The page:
Leeuwarden-Fryslan, one of the less populated parts of the Netherlands, has been designated this year’s European Capital of Culture. It’s a hub of social and technological and cultural innovation and yet hardly anyone has heard of the place. It makes batteries that the makers claim run circles around Tesla’s current technology, there are advanced plans for the region to go fossil free by 2025, it has one of the highest (and happiest) immigrant populations in Europe, and yet all we can see from the minibus, from horizon to horizon, is cows.

When you’re invited to write about an area you know nothing about, a good place to start is the heritage. But even that can’t help us here. The tiny city of Leeuwarden boasts three hugely famous children: spy and exotic dancer Mata Hari, astrophysicist Jan Hendrik Oort (he of the Oort Cloud) and puzzle-minded artist Maurits Cornelis Escher. The trouble is, all three are famous for being maddening eccentrics.

All Leeuwarden’s poor publicists can do then, having brought us here, is throw everything at us and hope something sticks. And so it happens that, somewhere between the (world-leading) Princessehof ceramics museum and Lan Fan Taal, a permanent pavilion celebrating world languages, someone somewhere makes a small logistical error and locks me inside an M C Escher exhibition.

Escher, who died in 1972, is famous for using mathematical ideas in his art, drawing on concepts from symmetry and hyperbolic geometry to create complex tessellated images. And the Fries Museum in Leeuwarden has gathered more than 80 original prints for me to explore, along with drawings, photographs and memorabilia, so there is no possibility of my getting bored.

Nor is the current exhibition, Escher’s Journey, the usual, chilly celebration of the man’s puzzle-making ability and mathematical sixth sense. Escher was a pleasant, passionate man with a taste for travel, and this show reveals how his personal experiences shaped his art.

Escher’s childhood was by his own account a happy one. His parents took a good deal of interest in his education without ever restricting his intellectual freedom. This was as well, since he was useless at school. Towards the end of his studies, he and his parents traveled through France to Italy, and in Florence he wrote to a friend: “I wallow in it, but so greedily that I fear that my stomach will not be able to withstand it.”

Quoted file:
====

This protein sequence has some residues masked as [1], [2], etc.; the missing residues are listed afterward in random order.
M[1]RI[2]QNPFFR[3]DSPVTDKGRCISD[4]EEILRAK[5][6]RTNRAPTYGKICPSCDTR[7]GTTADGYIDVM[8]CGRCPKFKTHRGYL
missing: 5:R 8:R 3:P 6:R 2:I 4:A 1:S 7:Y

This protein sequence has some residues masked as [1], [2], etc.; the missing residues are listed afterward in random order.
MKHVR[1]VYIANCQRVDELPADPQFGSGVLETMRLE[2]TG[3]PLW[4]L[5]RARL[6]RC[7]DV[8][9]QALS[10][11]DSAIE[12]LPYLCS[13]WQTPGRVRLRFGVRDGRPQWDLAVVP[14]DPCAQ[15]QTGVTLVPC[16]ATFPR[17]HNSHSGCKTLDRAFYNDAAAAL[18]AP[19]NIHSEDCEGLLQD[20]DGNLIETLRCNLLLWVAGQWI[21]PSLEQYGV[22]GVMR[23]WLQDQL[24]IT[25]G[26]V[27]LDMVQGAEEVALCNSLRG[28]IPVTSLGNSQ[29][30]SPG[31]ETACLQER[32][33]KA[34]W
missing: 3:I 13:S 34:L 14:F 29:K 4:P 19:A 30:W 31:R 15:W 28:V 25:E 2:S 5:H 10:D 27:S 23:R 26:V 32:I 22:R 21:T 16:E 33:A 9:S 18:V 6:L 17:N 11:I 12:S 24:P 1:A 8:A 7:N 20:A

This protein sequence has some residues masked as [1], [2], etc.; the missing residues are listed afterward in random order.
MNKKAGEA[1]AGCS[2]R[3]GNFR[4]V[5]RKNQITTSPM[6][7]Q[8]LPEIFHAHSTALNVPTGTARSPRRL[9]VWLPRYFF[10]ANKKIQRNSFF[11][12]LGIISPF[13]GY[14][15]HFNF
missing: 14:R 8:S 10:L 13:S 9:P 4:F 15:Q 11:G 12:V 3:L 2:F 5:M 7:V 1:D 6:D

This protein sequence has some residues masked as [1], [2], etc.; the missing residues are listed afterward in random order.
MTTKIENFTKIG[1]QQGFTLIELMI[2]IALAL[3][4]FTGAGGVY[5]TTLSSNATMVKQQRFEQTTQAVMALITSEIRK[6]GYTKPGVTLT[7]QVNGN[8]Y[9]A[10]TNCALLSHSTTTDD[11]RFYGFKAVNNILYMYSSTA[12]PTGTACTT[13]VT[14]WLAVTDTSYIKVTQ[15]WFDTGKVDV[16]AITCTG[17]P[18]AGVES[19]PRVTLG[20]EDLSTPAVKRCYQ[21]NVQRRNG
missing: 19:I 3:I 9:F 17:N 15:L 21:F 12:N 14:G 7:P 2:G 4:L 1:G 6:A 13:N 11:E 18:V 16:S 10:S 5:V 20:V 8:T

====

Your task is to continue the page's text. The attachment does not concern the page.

The cultural feast afforded by the city was the least of it. The Leeuwarden native was equally staggered by the surrounding hills – the sheer, three-dimensional fact of them; the rocky coasts and craggy defiles; the huddled mountain villages with squares, towers and houses with sloping roofs. Escher’s love of the Italian landscape consumed him and, much to his mother’s dismay, he was soon permanently settled in the country.

For visitors familiar to the point of satiety and beyond with Escher’s endlessly reproduced and commodified architectural puzzles and animal tessellations, the sketches he made in Italy during the 1920s and 1930s are the highlight of this show. Escher’s favored medium was the engraving. It’s a time-consuming art, and one that affords the artist time to think and to tinker. Inevitably, Escher began merging his sketches into new, realistic wholes. Soon he was trying out unusual perspectives and image compilations. In Still Life with Mirror (1934), he crossed the threshold, creating a reflected world that proves on close inspection to be physically and mathematically impossible.

The usual charge against Escher as an artist – that he was too caught up in the toils of his own visual imagination to express much humanity – is hard to rebuff. There’s a gap here it’s not so easy to bridge: between Escher the approachable and warm-hearted family man and Escher the grumpy Parnassian (he once sent Mick Jagger away with a flea in his ear for asking him for an album cover).

The second world war had a lot to answer for, of course, not least because it drove Escher out of his beloved Italian hills and back, via Switzerland, to the flat old, dull old Netherlands. “Italy, the landscape, the people, they speak to me.” he explained in 1968. “Switzerland doesn’t and Holland even less so.”

Without the landscape to inform his art, other influences came to dominate. Among the places he had visited as war gathered was the Alhambra in Granada. The complex geometric patterns covering its every surface, and their timeless, endless repetition, fascinated him. For days on end he copied the Arab motifs in the palace. Back in the Netherlands, their influence, and Escher’s growing fascination with the mathematics of tessellation, would draw him away from landscapes toward an art consisting entirely of “visualised thoughts”.

By the time his images were based on periodic tilings (meaning that you can slide a pattern in a certain direction and have it exactly overlay the original), his commentaries suggest that Escher had come to embrace his own, somewhat sterile reputation. “I played a game,” he recalled, “indulged in imaginary thoughts, with no other intention than to explore the possibilities of representation. In my work I give a report on these discoveries.”